Dieting, Weightlifting, and Ideal Body
Weight training has long been stereotyped as a masculine pursuit. As a child, I would never be willing to imagine myself in a gym setting, not to mention putting dedicated effort into muscle building: "That’s ridiculous, that’s unfeminine," I imagined someone saying in judgment of me.
Some background: in my early teen years I was always hungry. Only the sensation of an empty stomach made me feel safe. My weight was always slightly below the healthy weight range, my ribs were clearly noticeable: that was a flag of my pride.
Maintaining a BMI of 17.5 ("normal" ranges from 18.5 to 24.9) for over a year, my body protested against my decisions. I had amenorrhea (absence of menstruation) for a year, was diagnosed with polycystic ovarian syndrome twice, and had a false diagnosis of hyperprolactinemia due to constant starvation. Exercising was excruciatingly difficult with my glucopenia, but the harder activity for me was eating. I ate plain food, strictly forbidding salt and oil in my diet. I even developed a self-trained protective mechanism causing gastric acid reflux when high calorie food touched my lips. My hair began to fall out; hair loss made me fear putting my hands in my hair. It took me some persistence, planning, and a certain amount of psychopathy to feel this diet was normal. I was tumbling, floating, dry-washed in the flow of beauty capitalism in the media; I didn’t care, I was in my own eyes a successful heroine slaughtering indulgences.
My friend from years ago came over to visit. She was terrified at how withered I looked, “you should feed yourself.” I took it as a compliment. I found emotional security in a frankly abnormal approach to my own health choices.
This friend later confessed to me that she thought the way I looked was as sorry as a deflated tube guy at car dealerships.
My journey of weight-lifting started in the summer of 2022, likewise out of unconscious insecurity about my body. Maybe I'm skinny enough for the eastern beauty standard, but I’m not fit enough to be beautiful in western aesthetics, I thought. I started this exercise under the guise of “doing this for the health of my body,” which was the internal awkwardness clinging to my self-perception.
Challenges and confusion came overwhelmingly. Where to start? The free weight section included dumbbells weighing from 5 lbs to 100 lbs plus. There were less than 10 women in the entire gym, but all the lighter weights were occupied. What to wear? Bigger or smaller chest, skinny or muscular legs, stomach fat or abs, the criteria for good-looking was updated to a higher level. I doubted if weight training widened the dimensions of beauty or merely served as a form of self-punishment. I doubted if I could lift enough to be here or if I looked toned or muscular enough to fit in.
Despite these initial conundrums, I soon fell in love with this seemingly repetitive, monotonous motion of moving weights as it became an inseparable part of my life.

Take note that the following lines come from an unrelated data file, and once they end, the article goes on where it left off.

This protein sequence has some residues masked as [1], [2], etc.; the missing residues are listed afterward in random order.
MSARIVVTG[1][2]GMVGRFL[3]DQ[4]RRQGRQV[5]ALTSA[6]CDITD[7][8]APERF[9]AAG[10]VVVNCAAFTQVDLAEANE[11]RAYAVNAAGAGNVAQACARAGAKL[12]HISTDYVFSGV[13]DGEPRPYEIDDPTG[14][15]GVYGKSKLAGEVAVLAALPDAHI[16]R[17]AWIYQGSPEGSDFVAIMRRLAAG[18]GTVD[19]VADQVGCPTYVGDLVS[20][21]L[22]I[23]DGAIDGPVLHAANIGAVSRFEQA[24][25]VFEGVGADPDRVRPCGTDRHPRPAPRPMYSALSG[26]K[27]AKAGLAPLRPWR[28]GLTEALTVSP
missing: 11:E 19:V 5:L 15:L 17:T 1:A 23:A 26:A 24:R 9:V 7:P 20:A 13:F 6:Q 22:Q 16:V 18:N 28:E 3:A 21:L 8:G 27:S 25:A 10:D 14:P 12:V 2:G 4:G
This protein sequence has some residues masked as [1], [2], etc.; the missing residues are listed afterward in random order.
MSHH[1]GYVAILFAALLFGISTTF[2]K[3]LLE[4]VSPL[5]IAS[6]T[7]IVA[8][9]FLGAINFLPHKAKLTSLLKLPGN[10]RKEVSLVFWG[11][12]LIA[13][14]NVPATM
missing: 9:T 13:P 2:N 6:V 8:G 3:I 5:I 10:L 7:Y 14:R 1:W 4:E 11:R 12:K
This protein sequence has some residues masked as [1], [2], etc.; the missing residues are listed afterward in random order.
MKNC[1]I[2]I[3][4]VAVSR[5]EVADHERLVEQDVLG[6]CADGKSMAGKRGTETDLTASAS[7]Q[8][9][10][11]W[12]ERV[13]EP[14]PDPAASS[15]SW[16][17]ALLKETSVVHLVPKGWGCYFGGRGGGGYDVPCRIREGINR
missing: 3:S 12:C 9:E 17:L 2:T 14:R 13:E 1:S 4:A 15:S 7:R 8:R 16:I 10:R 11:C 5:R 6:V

Weightlifting has been known to improve physical strength, but to me, it has brought more profound psychological changes. This new element in my daily routine energized my days with regular doses of endorphins. Even feeling fatigued or overwhelmed from time to time, walking into the gym and thriving through a workout made me feel much more concentrated afterward. In my logic, resistance training is an extremely rewarding process: a fixed, specific, numerical goal; splitting up the task by concentrating on certain muscle groups; defining intensity, repetitions, weights, and intervals; carrying out the procedures; and becoming used to the sensation of lactic acid buildup as a reminder of your rigorous work. Weightlifting sets me up for an achievable and moderated program to become powerful.
Different from dieting where I limitlessly restricted my calorie intake, weight lifting diverted me to focus more on nutritionally balanced meals. I became more aware of my body not only by a single numerical measurement of my weight but also by how many pounds I could carry in a single-legged deadlift and my strength improvement in measurable terms. I became more accepting of my body as I was able to appreciate a spectrum of body types under the umbrella of fit, beautiful, and healthy.
Taking more time to understand the culture of bodybuilding and reflecting on the definition of beauty has disintegrated my previous pursuit of an ideal body image. In Howard Schatz’s photography series, Athlete, he explores different variations of famous athletes’ body shapes: bodybuilders with rippling muscles, bone-thin marathon runners, towering long-jumpers, massive wrestlers, and power-lifters. As top professional athletes, they all have distinct different physiques and all of them are considered strong and ideal in their respective fields. Weight lifting provided me with a worldview of a prism glass, where the standardised criterion of beauty is separated into its constituent colours, called a spectrum.
We all entered the weight room with different motives: some to fulfil their sports requirements, some to improve athletic performances, some for bodybuilding, and some as a part of their life. As a female in the Stevenson weight room, I’ve had numerous empowering moments of girl power and harnessed a supportive community. Small gestures of helping to re-rack the barbell or receiving help from an unfamiliar student and getting a defense from unintentional sexist comments have transformed into great motivational power in this space with unusual dynamics of energy. Let’s always thrive for a more inclusive environment in the weight room and encourage new people to take part in this fruitful exercise.